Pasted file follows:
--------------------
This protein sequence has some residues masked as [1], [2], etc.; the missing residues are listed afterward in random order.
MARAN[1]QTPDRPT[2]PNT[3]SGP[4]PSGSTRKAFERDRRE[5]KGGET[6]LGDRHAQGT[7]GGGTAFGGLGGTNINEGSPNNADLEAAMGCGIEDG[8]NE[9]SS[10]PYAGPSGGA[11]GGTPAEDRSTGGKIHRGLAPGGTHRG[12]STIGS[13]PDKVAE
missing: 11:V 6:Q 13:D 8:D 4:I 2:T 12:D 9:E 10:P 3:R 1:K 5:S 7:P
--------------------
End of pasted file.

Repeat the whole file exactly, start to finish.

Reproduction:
This protein sequence has some residues masked as [1], [2], etc.; the missing residues are listed afterward in random order.
MARAN[1]QTPDRPT[2]PNT[3]SGP[4]PSGSTRKAFERDRRE[5]KGGET[6]LGDRHAQGT[7]GGGTAFGGLGGTNINEGSPNNADLEAAMGCGIEDG[8]NE[9]SS[10]PYAGPSGGA[11]GGTPAEDRSTGGKIHRGLAPGGTHRG[12]STIGS[13]PDKVAE
missing: 11:V 6:Q 13:D 8:D 4:I 2:T 12:D 9:E 10:P 3:R 1:K 5:S 7:P